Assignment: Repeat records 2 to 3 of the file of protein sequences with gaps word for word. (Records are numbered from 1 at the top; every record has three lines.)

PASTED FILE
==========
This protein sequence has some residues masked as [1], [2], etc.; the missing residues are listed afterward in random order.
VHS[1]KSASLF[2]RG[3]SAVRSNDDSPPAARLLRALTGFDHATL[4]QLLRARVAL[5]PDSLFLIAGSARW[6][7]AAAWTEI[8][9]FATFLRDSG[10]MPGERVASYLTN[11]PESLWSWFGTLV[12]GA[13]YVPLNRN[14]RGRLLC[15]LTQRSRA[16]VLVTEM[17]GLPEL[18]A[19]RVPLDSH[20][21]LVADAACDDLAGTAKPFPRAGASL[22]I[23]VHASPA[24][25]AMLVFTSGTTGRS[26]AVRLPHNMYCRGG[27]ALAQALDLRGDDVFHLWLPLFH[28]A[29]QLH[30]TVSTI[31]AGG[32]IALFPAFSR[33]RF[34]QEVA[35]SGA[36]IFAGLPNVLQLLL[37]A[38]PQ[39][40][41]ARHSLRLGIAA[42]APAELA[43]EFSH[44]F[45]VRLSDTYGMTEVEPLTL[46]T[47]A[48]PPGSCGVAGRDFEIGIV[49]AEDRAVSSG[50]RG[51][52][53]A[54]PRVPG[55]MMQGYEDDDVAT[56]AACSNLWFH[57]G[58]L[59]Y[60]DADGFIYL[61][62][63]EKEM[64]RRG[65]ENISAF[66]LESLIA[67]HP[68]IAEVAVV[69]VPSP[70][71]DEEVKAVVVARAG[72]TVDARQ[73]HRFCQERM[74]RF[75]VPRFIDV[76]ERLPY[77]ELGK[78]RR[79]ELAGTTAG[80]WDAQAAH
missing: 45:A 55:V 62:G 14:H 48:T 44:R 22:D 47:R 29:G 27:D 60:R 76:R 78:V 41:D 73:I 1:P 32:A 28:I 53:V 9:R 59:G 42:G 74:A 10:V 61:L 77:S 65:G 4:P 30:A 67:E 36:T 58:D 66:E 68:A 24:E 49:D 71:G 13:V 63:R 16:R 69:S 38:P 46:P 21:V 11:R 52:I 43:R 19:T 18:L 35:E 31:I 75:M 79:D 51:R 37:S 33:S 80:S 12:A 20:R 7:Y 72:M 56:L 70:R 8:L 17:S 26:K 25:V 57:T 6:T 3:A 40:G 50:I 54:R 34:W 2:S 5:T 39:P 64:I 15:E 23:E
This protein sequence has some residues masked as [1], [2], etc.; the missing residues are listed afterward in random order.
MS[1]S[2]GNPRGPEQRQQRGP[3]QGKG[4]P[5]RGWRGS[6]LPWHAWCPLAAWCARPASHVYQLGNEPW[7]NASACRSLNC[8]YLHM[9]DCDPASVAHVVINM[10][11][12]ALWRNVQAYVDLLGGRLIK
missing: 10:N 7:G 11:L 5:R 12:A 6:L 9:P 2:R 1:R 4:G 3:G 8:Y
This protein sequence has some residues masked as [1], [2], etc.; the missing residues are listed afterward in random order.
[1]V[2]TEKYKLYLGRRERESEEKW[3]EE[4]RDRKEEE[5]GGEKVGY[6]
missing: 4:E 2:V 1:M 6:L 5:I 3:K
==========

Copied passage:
This protein sequence has some residues masked as [1], [2], etc.; the missing residues are listed afterward in random order.
MS[1]S[2]GNPRGPEQRQQRGP[3]QGKG[4]P[5]RGWRGS[6]LPWHAWCPLAAWCARPASHVYQLGNEPW[7]NASACRSLNC[8]YLHM[9]DCDPASVAHVVINM[10][11][12]ALWRNVQAYVDLLGGRLIK
missing: 10:N 7:G 11:L 5:R 12:A 6:L 9:P 2:R 1:R 4:G 3:G 8:Y
This protein sequence has some residues masked as [1], [2], etc.; the missing residues are listed afterward in random order.
[1]V[2]TEKYKLYLGRRERESEEKW[3]EE[4]RDRKEEE[5]GGEKVGY[6]
missing: 4:E 2:V 1:M 6:L 5:I 3:K